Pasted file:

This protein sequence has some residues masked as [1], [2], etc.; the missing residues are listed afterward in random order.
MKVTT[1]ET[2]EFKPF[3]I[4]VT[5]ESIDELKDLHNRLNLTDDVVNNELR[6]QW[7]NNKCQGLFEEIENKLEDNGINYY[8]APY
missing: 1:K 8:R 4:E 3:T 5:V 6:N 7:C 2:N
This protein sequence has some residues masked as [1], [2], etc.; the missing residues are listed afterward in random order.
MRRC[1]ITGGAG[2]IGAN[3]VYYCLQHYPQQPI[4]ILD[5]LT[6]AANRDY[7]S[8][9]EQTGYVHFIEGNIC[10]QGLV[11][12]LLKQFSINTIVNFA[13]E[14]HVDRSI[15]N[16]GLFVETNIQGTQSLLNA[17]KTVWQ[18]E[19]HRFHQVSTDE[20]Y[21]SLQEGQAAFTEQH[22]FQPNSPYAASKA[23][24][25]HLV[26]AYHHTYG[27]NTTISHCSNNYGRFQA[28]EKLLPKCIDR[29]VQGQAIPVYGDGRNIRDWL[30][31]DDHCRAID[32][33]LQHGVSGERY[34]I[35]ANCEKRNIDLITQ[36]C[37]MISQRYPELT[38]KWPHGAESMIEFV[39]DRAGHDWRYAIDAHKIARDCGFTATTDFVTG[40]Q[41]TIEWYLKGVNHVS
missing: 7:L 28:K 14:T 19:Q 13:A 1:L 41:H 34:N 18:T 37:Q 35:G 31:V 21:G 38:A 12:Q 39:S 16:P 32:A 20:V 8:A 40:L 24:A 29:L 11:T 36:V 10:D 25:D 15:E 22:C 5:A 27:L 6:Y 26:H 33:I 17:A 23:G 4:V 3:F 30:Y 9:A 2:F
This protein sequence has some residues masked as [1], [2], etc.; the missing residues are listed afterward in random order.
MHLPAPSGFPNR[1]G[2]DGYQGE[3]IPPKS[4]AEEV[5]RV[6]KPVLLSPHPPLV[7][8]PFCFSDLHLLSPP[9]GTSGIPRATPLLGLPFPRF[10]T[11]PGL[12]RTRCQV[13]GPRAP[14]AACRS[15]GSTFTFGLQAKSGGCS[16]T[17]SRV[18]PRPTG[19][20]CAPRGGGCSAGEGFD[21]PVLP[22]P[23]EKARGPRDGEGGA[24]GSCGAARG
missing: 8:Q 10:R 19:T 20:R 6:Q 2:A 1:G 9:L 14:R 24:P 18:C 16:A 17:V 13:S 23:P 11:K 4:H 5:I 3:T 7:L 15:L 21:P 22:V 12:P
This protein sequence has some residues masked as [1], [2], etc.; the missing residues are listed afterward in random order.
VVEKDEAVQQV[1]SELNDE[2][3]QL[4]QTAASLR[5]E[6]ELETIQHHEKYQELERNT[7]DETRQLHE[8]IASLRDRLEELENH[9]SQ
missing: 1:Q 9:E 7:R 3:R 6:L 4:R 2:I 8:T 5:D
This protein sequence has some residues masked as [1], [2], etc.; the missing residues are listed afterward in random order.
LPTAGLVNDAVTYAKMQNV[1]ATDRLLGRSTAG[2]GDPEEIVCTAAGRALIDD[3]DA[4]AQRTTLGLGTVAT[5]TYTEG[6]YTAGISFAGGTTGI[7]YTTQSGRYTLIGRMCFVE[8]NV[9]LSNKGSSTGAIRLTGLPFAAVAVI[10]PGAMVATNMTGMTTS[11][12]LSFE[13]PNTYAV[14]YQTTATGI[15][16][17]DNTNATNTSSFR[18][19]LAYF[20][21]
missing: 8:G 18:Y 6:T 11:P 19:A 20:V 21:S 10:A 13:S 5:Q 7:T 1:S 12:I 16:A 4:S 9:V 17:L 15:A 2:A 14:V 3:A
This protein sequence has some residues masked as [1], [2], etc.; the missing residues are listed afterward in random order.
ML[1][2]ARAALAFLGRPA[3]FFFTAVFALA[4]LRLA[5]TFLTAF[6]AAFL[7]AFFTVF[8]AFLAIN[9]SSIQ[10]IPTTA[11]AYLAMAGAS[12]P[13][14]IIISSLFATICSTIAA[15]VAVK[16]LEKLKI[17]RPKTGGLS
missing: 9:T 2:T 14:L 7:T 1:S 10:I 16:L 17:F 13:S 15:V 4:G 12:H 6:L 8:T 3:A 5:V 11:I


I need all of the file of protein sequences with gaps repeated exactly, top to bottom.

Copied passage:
This protein sequence has some residues masked as [1], [2], etc.; the missing residues are listed afterward in random order.
MKVTT[1]ET[2]EFKPF[3]I[4]VT[5]ESIDELKDLHNRLNLTDDVVNNELR[6]QW[7]NNKCQGLFEEIENKLEDNGINYY[8]APY
missing: 1:K 8:R 4:E 3:T 5:V 6:N 7:C 2:N
This protein sequence has some residues masked as [1], [2], etc.; the missing residues are listed afterward in random order.
MRRC[1]ITGGAG[2]IGAN[3]VYYCLQHYPQQPI[4]ILD[5]LT[6]AANRDY[7]S[8][9]EQTGYVHFIEGNIC[10]QGLV[11][12]LLKQFSINTIVNFA[13]E[14]HVDRSI[15]N[16]GLFVETNIQGTQSLLNA[17]KTVWQ[18]E[19]HRFHQVSTDE[20]Y[21]SLQEGQAAFTEQH[22]FQPNSPYAASKA[23][24][25]HLV[26]AYHHTYG[27]NTTISHCSNNYGRFQA[28]EKLLPKCIDR[29]VQGQAIPVYGDGRNIRDWL[30][31]DDHCRAID[32][33]LQHGVSGERY[34]I[35]ANCEKRNIDLITQ[36]C[37]MISQRYPELT[38]KWPHGAESMIEFV[39]DRAGHDWRYAIDAHKIARDCGFTATTDFVTG[40]Q[41]TIEWYLKGVNHVS
missing: 7:L 28:K 14:T 19:Q 13:A 1:L 41:H 34:N 18:T 37:Q 35:G 31:V 21:G 38:A 12:Q 39:S 16:P 32:A 20:V 8:A 40:L 24:A 29:L 11:T 36:V 10:D 25:D 15:E 22:C 5:A 27:L 6:Y 26:H 33:I 17:A 23:G 4:V 3:F 30:Y 9:A 2:F
This protein sequence has some residues masked as [1], [2], etc.; the missing residues are listed afterward in random order.
MHLPAPSGFPNR[1]G[2]DGYQGE[3]IPPKS[4]AEEV[5]RV[6]KPVLLSPHPPLV[7][8]PFCFSDLHLLSPP[9]GTSGIPRATPLLGLPFPRF[10]T[11]PGL[12]RTRCQV[13]GPRAP[14]AACRS[15]GSTFTFGLQAKSGGCS[16]T[17]SRV[18]PRPTG[19][20]CAPRGGGCSAGEGFD[21]PVLP[22]P[23]EKARGPRDGEGGA[24]GSCGAARG
missing: 8:Q 10:R 19:T 20:R 6:Q 2:A 1:G 9:L 14:R 24:P 18:C 16:A 17:V 13:S 23:P 11:K 4:H 5:I 3:T 7:L 15:L 21:P 22:V 12:P
This protein sequence has some residues masked as [1], [2], etc.; the missing residues are listed afterward in random order.
VVEKDEAVQQV[1]SELNDE[2][3]QL[4]QTAASLR[5]E[6]ELETIQHHEKYQELERNT[7]DETRQLHE[8]IASLRDRLEELENH[9]SQ
missing: 1:Q 9:E 7:R 3:R 6:L 4:R 2:I 8:T 5:D
This protein sequence has some residues masked as [1], [2], etc.; the missing residues are listed afterward in random order.
LPTAGLVNDAVTYAKMQNV[1]ATDRLLGRSTAG[2]GDPEEIVCTAAGRALIDD[3]DA[4]AQRTTLGLGTVAT[5]TYTEG[6]YTAGISFAGGTTGI[7]YTTQSGRYTLIGRMCFVE[8]NV[9]LSNKGSSTGAIRLTGLPFAAVAVI[10]PGAMVATNMTGMTTS[11][12]LSFE[13]PNTYAV[14]YQTTATGI[15][16][17]DNTNATNTSSFR[18][19]LAYF[20][21]
missing: 8:G 18:Y 6:T 11:P 19:A 20:V 21:S 10:A 13:S 5:Q 7:T 1:S 12:I 16:A 4:S 9:V 17:L 15:A 2:A 14:V 3:A
This protein sequence has some residues masked as [1], [2], etc.; the missing residues are listed afterward in random order.
ML[1][2]ARAALAFLGRPA[3]FFFTAVFALA[4]LRLA[5]TFLTAF[6]AAFL[7]AFFTVF[8]AFLAIN[9]SSIQ[10]IPTTA[11]AYLAMAGAS[12]P[13][14]IIISSLFATICSTIAA[15]VAVK[16]LEKLKI[17]RPKTGGLS
missing: 9:T 2:T 14:L 7:T 1:S 10:I 16:L 17:F 13:S 15:V 4:G 12:H 6:L 8:T 3:A 5:V 11:I